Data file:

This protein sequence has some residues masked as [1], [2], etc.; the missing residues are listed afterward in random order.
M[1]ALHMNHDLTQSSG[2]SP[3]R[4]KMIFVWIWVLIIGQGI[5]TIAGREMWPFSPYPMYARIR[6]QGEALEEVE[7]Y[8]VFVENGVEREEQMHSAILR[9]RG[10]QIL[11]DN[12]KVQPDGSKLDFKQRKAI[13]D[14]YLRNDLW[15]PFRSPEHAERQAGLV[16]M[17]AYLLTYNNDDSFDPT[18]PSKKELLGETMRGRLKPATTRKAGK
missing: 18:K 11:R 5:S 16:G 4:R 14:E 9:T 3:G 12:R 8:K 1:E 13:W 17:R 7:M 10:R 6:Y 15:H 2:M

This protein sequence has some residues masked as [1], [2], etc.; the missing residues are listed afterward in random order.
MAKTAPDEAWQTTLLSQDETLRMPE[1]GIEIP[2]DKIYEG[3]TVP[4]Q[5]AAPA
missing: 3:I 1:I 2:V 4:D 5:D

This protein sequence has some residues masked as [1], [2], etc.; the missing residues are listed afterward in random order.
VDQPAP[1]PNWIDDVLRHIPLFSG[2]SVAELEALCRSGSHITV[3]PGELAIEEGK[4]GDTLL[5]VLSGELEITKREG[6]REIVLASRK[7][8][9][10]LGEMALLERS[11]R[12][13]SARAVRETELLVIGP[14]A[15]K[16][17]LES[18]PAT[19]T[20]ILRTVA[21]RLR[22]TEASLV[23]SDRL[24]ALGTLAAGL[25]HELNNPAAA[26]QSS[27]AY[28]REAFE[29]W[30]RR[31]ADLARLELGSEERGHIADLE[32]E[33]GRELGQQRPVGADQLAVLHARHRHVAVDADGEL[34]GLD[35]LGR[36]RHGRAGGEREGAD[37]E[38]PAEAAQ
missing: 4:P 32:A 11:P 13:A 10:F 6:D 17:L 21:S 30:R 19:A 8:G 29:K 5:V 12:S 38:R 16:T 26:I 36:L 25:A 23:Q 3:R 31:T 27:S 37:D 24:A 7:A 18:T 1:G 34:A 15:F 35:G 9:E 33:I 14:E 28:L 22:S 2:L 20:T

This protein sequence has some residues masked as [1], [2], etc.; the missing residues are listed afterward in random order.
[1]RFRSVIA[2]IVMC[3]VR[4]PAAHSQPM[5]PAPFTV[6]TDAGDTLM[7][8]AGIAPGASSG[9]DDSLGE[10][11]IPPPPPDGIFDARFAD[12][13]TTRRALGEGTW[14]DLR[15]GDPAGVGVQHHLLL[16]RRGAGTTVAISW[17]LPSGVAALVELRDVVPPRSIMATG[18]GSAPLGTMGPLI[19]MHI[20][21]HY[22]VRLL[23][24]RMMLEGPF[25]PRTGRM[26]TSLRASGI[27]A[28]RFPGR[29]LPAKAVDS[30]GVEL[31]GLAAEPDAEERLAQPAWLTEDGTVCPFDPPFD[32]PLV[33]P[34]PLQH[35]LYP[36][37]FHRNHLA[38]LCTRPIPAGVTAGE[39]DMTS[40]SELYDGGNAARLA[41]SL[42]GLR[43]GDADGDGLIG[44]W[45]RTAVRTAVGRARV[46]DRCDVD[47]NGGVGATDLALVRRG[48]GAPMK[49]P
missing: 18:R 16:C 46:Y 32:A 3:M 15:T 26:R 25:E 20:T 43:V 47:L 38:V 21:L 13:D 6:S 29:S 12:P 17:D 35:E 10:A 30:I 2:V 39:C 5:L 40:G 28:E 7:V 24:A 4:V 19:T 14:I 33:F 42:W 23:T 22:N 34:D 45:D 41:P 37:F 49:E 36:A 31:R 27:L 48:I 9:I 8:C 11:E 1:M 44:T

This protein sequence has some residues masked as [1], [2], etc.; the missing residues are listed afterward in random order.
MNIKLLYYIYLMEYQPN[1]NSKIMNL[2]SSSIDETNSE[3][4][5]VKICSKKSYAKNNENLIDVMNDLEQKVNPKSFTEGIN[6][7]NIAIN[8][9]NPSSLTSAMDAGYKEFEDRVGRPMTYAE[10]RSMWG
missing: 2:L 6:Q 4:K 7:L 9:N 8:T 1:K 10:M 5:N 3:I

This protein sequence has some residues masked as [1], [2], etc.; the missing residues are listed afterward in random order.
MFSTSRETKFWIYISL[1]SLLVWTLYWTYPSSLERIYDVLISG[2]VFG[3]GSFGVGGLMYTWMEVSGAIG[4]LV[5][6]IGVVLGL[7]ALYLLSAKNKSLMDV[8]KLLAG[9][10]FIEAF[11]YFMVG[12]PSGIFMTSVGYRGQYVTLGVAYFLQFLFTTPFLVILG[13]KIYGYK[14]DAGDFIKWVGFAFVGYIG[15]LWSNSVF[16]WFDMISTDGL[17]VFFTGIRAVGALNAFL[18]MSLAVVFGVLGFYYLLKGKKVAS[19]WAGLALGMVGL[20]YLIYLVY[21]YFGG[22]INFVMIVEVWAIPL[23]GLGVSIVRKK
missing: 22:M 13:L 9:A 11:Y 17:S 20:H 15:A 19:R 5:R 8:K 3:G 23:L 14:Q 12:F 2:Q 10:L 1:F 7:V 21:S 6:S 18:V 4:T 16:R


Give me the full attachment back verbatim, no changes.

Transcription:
This protein sequence has some residues masked as [1], [2], etc.; the missing residues are listed afterward in random order.
M[1]ALHMNHDLTQSSG[2]SP[3]R[4]KMIFVWIWVLIIGQGI[5]TIAGREMWPFSPYPMYARIR[6]QGEALEEVE[7]Y[8]VFVENGVEREEQMHSAILR[9]RG[10]QIL[11]DN[12]KVQPDGSKLDFKQRKAI[13]D[14]YLRNDLW[15]PFRSPEHAERQAGLV[16]M[17]AYLLTYNNDDSFDPT[18]PSKKELLGETMRGRLKPATTRKAGK
missing: 18:K 11:R 5:S 16:G 4:R 14:E 9:T 3:G 12:R 8:K 1:E 13:W 17:R 7:M 10:R 6:Y 15:H 2:M

This protein sequence has some residues masked as [1], [2], etc.; the missing residues are listed afterward in random order.
MAKTAPDEAWQTTLLSQDETLRMPE[1]GIEIP[2]DKIYEG[3]TVP[4]Q[5]AAPA
missing: 3:I 1:I 2:V 4:D 5:D

This protein sequence has some residues masked as [1], [2], etc.; the missing residues are listed afterward in random order.
VDQPAP[1]PNWIDDVLRHIPLFSG[2]SVAELEALCRSGSHITV[3]PGELAIEEGK[4]GDTLL[5]VLSGELEITKREG[6]REIVLASRK[7][8][9][10]LGEMALLERS[11]R[12][13]SARAVRETELLVIGP[14]A[15]K[16][17]LES[18]PAT[19]T[20]ILRTVA[21]RLR[22]TEASLV[23]SDRL[24]ALGTLAAGL[25]HELNNPAAA[26]QSS[27]AY[28]REAFE[29]W[30]RR[31]ADLARLELGSEERGHIADLE[32]E[33]GRELGQQRPVGADQLAVLHARHRHVAVDADGEL[34]GLD[35]LGR[36]RHGRAGGEREGAD[37]E[38]PAEAAQ
missing: 4:P 32:A 11:P 13:A 10:F 6:D 17:L 21:S 30:R 19:A 8:G 29:K 5:V 12:S 38:R 16:T 26:I 36:L 25:A 23:Q 3:R 31:T 27:S 37:D 24:A 7:A 18:T 1:G 34:A 15:F 35:G 9:E 33:I 14:E 28:L 22:S 2:L 20:T

This protein sequence has some residues masked as [1], [2], etc.; the missing residues are listed afterward in random order.
[1]RFRSVIA[2]IVMC[3]VR[4]PAAHSQPM[5]PAPFTV[6]TDAGDTLM[7][8]AGIAPGASSG[9]DDSLGE[10][11]IPPPPPDGIFDARFAD[12][13]TTRRALGEGTW[14]DLR[15]GDPAGVGVQHHLLL[16]RRGAGTTVAISW[17]LPSGVAALVELRDVVPPRSIMATG[18]GSAPLGTMGPLI[19]MHI[20][21]HY[22]VRLL[23][24]RMMLEGPF[25]PRTGRM[26]TSLRASGI[27]A[28]RFPGR[29]LPAKAVDS[30]GVEL[31]GLAAEPDAEERLAQPAWLTEDGTVCPFDPPFD[32]PLV[33]P[34]PLQH[35]LYP[36][37]FHRNHLA[38]LCTRPIPAGVTAGE[39]DMTS[40]SELYDGGNAARLA[41]SL[42]GLR[43]GDADGDGLIG[44]W[45]RTAVRTAVGRARV[46]DRCDVD[47]NGGVGATDLALVRRG[48]GAPMK[49]P
missing: 18:R 16:C 46:Y 32:A 3:M 15:T 26:R 25:E 20:T 43:V 47:L 38:V 21:L 13:D 6:S 29:S 12:P 17:D 35:E 10:A 30:I 2:V 39:C 5:L 40:G 28:E 7:V 24:A 4:V 19:T 14:I 33:F 42:W 23:T 22:N 34:D 45:D 41:P 37:F 49:E 36:A 31:R 27:L 48:I 9:I 8:C 11:E 1:M 44:T

This protein sequence has some residues masked as [1], [2], etc.; the missing residues are listed afterward in random order.
MNIKLLYYIYLMEYQPN[1]NSKIMNL[2]SSSIDETNSE[3][4][5]VKICSKKSYAKNNENLIDVMNDLEQKVNPKSFTEGIN[6][7]NIAIN[8][9]NPSSLTSAMDAGYKEFEDRVGRPMTYAE[10]RSMWG
missing: 2:L 6:Q 4:K 7:L 9:N 8:T 1:K 10:M 5:N 3:I

This protein sequence has some residues masked as [1], [2], etc.; the missing residues are listed afterward in random order.
MFSTSRETKFWIYISL[1]SLLVWTLYWTYPSSLERIYDVLISG[2]VFG[3]GSFGVGGLMYTWMEVSGAIG[4]LV[5][6]IGVVLGL[7]ALYLLSAKNKSLMDV[8]KLLAG[9][10]FIEAF[11]YFMVG[12]PSGIFMTSVGYRGQYVTLGVAYFLQFLFTTPFLVILG[13]KIYGYK[14]DAGDFIKWVGFAFVGYIG[15]LWSNSVF[16]WFDMISTDGL[17]VFFTGIRAVGALNAFL[18]MSLAVVFGVLGFYYLLKGKKVAS[19]WAGLALGMVGL[20]YLIYLVY[21]YFGG[22]INFVMIVEVWAIPL[23]GLGVSIVRKK
missing: 22:M 13:L 9:A 11:Y 17:S 20:H 15:A 19:R 5:R 8:K 3:G 23:L 14:Q 12:F 2:Q 10:L 1:F 7:V 21:S 6:S 18:V 4:T 16:R